The best way to inform residents of new rules is to use multiple communication channels. Depending on the resources available to the association, management could use a combination of the following options:
- Resident portal or dedicated communication platform
- Community website
- Physical letter
- Bulletin board
By sharing the news using two or three different methods, you increase the number of people who will see the new notice. If you have property management software like Condo Control, you can even share the message via text or automated voice message. You can also add a copy of the most up-to-date rules in the File Library where any resident can view the document.
Put a positive spin on the rule change
People don’t tend to think of a new rule as good news. Usually, they equate that with more restrictions and limitations. Instead of simply stating what the new rule is, give a short but concrete explanation of the new rule being introduced. Explain how it will benefit the community or clear up confusion about a mirky issue.
Be reasonable, but make sure owners receive notice if they do break a new rule
Residents should also be informed about the consequences of breaking the new rule. This will encourage residents to comply with the new rule.
Enforcing rules is key to maintaining any property’s value and keeping the peace within the community. That’s one key reason why consistent rule enforcement is so important. The board must take action, even if the rule is relatively new.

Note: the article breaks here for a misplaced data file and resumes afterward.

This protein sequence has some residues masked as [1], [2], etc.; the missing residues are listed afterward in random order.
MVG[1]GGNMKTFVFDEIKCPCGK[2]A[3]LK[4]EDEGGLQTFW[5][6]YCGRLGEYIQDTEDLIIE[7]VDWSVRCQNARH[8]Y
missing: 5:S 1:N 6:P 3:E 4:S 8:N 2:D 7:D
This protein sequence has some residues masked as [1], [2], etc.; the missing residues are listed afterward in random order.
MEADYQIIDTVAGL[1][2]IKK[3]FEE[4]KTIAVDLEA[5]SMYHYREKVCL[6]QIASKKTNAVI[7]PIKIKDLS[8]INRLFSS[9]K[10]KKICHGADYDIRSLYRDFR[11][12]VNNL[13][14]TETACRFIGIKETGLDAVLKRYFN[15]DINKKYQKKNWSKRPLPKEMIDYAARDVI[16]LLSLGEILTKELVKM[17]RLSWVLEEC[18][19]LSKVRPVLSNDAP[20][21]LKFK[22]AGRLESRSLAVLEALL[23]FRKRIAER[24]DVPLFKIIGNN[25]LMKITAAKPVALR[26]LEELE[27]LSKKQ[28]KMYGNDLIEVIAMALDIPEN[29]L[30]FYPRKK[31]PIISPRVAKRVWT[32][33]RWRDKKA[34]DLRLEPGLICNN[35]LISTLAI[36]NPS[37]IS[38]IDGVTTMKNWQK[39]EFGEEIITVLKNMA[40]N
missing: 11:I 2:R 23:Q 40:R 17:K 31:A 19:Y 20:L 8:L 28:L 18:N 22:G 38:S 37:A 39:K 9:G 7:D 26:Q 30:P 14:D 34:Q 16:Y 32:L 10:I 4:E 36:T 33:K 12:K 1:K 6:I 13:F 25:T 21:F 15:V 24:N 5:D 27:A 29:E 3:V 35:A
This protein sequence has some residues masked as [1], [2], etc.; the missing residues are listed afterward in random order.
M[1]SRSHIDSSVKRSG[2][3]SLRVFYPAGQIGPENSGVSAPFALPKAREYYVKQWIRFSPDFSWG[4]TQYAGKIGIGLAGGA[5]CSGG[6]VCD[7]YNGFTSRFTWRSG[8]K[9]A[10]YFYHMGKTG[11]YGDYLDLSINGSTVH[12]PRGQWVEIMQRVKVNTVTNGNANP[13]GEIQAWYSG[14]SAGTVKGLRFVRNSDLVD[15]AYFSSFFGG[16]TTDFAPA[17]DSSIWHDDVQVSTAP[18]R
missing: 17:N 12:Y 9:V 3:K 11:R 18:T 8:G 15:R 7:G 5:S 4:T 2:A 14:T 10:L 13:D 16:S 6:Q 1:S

That being said, condos and HOAs are encouraged to be fair when enforcing a new rule. In most cases, first-time offenders receive a warning letter. The letter should be courteous and void of harsh tones and language. It should detail:
- What rule was broken
- What corrections are needed
- When the corrections must be made
- What happens if the resident doesn’t take the appropriate actions in time
Some residents may forget about the new rule, which is why a warning letter is a good way to address the issue. It informs the resident of the issue without punishing them for making a mistake.
Association rules should always enhance or improve the community’s safety, value and well-being. They should never be created as a way to encroach on residents’ personal lives. Boards must find a balance when creating new rules and ensure that the rules don’t end up being unnecessarily restrictive.